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FERC Approves MISO Transmission Owners' Proposal to Eliminate Reactive Power Compensation for All Generators

On January 27, 2023, the Federal Energy Regulatory Commission (FERC) issued an order accepting the MISO Transmission Owners’ filing to eliminate reactive power capability compensation under Schedule 2, Reactive Supply and Voltage Control from Generation or Other Sources Service of the Midcontinent Independent System Operator, Inc. (MISO) Open Access Transmission, Energy and Operating Reserve Markets Tariff (Tariff).

The Tariff revisions are effective as of December 1, 2022. Commissioner Clements issued a concurring opinion and Commissioner Danly issued a dissent.  

In accepting the MISO Transmission Owners’ filing, FERC found that the proposed Schedule 2 revisions are just and reasonable and not unduly discriminatory or preferential.  FERC highlighted that, under Order Nos. 2003 and 2003-A, if a transmission provider does not separately compensate its own or affiliated generators for reactive power service within the required standard power factor range (i.e., the power factor range for interconnection as detailed in the generator’s interconnection agreement), it is not obligated to compensate non-affiliated generators for reactive power service within that same range.  Based on that standard, FERC found that the MISO Transmission Owners’ proposal is permitted and is just and reasonable. 

Order Nos. 2003 and 2003-A, FERC stated, do not mandate that once a transmission provider compensates its own or affiliated generators it may never discontinue such compensation, and must always compensate unaffiliated generators.  Rather, FERC found that precedent allows for such elimination and protests challenging such an action are collateral attacks on this precedent. FERC also reiterated that little or no incremental investment is necessary for generators to provide reactive power within the required standard power factor range.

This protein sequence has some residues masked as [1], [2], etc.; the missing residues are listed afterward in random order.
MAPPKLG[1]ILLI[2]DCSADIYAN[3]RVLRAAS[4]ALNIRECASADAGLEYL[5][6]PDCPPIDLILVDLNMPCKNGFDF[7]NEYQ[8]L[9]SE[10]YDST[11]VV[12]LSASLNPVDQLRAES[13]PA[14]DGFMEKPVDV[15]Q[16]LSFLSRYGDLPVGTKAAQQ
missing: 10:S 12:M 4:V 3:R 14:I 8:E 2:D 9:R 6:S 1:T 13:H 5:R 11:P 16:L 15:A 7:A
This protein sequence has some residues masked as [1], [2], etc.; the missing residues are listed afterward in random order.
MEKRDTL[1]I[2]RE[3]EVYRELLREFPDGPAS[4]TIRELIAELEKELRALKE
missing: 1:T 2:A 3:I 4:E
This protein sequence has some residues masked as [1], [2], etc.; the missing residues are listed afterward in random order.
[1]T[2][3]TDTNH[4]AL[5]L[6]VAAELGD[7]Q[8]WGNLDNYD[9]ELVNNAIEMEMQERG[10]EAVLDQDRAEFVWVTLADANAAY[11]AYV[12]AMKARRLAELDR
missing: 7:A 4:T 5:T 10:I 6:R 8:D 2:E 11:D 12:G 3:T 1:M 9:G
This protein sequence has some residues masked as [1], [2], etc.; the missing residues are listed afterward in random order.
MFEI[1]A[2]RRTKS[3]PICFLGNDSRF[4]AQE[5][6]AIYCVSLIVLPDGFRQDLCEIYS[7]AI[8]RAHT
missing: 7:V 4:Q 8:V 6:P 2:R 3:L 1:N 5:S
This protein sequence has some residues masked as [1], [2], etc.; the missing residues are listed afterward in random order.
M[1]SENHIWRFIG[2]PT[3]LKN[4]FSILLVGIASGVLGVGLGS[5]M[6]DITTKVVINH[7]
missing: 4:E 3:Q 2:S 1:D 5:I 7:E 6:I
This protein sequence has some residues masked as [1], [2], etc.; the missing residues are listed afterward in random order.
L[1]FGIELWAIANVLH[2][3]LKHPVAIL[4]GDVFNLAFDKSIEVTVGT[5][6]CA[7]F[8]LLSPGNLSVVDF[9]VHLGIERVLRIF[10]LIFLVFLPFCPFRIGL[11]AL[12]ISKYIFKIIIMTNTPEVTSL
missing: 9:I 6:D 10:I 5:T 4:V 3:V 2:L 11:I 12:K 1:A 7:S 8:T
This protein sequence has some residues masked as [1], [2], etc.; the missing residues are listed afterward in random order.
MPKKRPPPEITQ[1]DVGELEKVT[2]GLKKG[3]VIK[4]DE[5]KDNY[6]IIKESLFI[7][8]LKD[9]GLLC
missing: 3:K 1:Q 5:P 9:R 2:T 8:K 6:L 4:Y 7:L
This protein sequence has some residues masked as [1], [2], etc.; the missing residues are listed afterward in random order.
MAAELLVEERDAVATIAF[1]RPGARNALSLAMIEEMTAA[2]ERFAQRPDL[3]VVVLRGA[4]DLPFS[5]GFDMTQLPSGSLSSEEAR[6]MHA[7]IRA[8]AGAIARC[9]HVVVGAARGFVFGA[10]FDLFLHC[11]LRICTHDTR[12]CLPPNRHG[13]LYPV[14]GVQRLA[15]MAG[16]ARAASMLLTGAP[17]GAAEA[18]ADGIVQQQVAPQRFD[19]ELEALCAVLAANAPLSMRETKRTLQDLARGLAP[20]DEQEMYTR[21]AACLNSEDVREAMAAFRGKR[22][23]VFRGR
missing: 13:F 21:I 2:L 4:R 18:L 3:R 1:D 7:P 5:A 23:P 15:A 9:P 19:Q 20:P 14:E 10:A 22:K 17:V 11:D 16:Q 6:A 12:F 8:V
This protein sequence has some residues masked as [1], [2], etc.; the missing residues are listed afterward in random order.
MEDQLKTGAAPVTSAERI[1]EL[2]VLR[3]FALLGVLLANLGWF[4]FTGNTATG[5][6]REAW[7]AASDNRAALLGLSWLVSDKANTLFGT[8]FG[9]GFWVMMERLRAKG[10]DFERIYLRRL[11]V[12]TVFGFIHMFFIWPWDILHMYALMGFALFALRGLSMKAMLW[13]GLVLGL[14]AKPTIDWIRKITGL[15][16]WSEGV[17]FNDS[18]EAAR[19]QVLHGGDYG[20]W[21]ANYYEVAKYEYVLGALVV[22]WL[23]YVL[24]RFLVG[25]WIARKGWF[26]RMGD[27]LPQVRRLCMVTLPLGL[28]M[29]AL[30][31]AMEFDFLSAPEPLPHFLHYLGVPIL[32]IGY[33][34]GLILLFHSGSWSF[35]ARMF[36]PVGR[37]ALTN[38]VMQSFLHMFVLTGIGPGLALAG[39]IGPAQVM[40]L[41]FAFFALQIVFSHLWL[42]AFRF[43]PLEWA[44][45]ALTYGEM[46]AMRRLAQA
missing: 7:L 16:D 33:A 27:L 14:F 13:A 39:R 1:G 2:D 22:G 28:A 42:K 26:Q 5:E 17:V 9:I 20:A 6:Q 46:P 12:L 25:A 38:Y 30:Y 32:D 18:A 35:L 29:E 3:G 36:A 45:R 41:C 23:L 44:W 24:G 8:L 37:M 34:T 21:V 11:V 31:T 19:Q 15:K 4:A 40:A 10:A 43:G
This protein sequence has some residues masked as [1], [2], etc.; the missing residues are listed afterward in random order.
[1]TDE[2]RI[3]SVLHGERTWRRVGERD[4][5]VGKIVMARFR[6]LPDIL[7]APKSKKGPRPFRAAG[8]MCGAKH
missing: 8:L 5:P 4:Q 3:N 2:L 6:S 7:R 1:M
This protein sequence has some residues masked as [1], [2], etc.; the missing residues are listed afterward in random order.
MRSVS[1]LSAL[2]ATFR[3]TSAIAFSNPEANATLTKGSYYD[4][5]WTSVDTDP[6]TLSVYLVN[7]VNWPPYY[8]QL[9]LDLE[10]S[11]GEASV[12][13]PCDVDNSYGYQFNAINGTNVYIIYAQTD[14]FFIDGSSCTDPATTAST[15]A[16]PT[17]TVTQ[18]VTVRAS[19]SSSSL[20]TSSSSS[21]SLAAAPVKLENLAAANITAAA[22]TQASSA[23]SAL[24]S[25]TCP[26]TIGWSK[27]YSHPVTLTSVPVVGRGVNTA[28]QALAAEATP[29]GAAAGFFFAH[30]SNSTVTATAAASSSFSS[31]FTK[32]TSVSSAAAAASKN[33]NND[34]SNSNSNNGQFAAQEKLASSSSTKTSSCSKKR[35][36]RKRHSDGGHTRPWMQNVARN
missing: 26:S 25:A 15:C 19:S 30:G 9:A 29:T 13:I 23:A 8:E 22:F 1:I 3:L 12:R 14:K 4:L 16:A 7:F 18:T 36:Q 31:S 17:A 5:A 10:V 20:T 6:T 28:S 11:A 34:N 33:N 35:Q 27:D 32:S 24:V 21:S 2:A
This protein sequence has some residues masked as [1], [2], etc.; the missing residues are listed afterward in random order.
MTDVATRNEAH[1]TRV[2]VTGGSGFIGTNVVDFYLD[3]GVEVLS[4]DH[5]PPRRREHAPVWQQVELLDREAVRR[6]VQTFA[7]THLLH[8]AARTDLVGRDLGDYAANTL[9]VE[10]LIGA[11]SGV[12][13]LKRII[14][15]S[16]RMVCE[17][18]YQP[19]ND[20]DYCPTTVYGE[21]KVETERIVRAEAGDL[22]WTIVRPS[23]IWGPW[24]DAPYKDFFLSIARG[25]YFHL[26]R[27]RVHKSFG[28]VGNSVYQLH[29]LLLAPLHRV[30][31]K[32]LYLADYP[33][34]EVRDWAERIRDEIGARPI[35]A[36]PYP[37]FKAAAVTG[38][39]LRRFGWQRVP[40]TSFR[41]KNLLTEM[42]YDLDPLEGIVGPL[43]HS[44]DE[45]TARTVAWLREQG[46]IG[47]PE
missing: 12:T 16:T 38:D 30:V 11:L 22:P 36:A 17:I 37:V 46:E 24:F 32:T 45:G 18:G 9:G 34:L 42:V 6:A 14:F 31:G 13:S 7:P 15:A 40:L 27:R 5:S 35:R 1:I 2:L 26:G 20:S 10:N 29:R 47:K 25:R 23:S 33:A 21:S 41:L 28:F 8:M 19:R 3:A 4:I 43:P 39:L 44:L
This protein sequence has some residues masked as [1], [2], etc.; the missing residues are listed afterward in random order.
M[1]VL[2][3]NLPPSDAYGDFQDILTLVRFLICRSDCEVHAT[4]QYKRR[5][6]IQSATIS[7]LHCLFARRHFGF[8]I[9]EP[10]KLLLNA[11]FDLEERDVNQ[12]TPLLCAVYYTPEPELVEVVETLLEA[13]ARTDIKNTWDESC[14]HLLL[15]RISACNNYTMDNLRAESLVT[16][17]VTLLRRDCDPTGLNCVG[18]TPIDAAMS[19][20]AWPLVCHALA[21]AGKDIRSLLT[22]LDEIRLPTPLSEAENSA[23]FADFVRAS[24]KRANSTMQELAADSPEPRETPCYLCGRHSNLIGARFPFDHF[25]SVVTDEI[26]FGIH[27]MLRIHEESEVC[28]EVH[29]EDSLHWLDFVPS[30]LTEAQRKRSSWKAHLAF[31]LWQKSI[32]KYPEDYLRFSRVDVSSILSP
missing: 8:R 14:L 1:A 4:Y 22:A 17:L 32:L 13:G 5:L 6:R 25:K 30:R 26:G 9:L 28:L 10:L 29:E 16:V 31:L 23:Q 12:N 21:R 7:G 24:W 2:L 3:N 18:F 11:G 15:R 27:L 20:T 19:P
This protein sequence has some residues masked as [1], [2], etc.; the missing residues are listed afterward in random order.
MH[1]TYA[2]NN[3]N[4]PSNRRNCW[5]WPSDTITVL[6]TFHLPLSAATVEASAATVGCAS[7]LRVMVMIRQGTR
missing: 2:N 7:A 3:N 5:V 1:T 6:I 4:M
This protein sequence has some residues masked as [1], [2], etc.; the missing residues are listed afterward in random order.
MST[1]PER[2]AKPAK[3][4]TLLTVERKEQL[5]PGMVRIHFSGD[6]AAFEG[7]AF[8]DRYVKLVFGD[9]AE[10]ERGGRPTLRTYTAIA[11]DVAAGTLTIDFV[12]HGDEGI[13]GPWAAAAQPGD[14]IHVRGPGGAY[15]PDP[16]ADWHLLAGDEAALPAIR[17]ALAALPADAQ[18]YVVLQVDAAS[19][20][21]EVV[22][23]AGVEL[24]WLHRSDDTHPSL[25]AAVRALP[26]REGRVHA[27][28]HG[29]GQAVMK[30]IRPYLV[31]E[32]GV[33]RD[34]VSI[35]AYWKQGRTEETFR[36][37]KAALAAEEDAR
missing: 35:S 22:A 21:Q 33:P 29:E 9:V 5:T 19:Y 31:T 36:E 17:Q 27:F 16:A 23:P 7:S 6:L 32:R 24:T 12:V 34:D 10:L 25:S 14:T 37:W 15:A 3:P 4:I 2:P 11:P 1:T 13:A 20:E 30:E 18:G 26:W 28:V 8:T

FERC explicitly disagreed with protesters’ arguments that the proposed elimination of reactive power compensation would impact system reliability, highlighting that new and existing generators will still be required to provide reactive power in the standard power factor range.  FERC also noted the MISO Transmission Owners did not propose to change MISO’s ability to redispatch individual generators manually for voltage control and that generators will be compensated under separate Tariff mechanisms if MISO directs generators to provide support outside of the standard range.

In a concurrence, Commissioner Clements highlighted the policy reasons that she joined in approving the proposal, including that case-by-case hearing and settlement procedures previously required for reactive power compensation were “administratively burdensome” and lacked transparency. 

Wright & Talisman, P.C. represents the MISO Transmission Owners in this proceeding.